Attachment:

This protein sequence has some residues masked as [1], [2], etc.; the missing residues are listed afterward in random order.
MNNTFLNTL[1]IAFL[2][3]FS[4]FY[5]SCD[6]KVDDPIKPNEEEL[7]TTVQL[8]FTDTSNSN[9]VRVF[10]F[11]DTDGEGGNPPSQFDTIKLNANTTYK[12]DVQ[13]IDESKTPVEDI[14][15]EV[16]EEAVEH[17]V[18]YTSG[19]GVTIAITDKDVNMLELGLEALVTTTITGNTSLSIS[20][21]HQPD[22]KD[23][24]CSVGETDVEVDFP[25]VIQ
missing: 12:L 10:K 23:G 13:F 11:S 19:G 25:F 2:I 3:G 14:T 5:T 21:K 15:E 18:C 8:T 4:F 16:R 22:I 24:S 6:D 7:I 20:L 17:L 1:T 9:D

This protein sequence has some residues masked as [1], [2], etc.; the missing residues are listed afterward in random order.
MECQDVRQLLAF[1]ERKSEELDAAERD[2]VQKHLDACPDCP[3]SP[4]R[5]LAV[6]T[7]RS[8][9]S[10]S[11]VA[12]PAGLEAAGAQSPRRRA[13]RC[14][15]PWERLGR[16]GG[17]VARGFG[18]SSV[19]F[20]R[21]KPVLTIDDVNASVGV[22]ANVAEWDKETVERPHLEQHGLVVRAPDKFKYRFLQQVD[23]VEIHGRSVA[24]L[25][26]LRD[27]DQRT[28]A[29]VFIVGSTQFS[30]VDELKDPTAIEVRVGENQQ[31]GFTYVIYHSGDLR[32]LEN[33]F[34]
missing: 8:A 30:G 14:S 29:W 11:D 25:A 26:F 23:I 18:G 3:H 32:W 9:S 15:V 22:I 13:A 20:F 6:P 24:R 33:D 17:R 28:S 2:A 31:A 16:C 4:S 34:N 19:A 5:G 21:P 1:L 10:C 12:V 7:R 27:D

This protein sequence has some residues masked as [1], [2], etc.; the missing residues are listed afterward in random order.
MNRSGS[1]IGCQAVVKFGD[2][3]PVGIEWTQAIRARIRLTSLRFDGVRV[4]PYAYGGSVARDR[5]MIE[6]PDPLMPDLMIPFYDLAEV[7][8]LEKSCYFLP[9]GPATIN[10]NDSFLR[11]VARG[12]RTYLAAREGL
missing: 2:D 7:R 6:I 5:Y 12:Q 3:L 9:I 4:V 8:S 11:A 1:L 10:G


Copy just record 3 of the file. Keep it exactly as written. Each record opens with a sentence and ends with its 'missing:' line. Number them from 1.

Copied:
This protein sequence has some residues masked as [1], [2], etc.; the missing residues are listed afterward in random order.
MNRSGS[1]IGCQAVVKFGD[2][3]PVGIEWTQAIRARIRLTSLRFDGVRV[4]PYAYGGSVARDR[5]MIE[6]PDPLMPDLMIPFYDLAEV[7][8]LEKSCYFLP[9]GPATIN[10]NDSFLR[11]VARG[12]RTYLAAREGL
missing: 2:D 7:R 6:I 5:Y 12:Q 3:L 9:I 4:V 8:S 11:A 1:L 10:G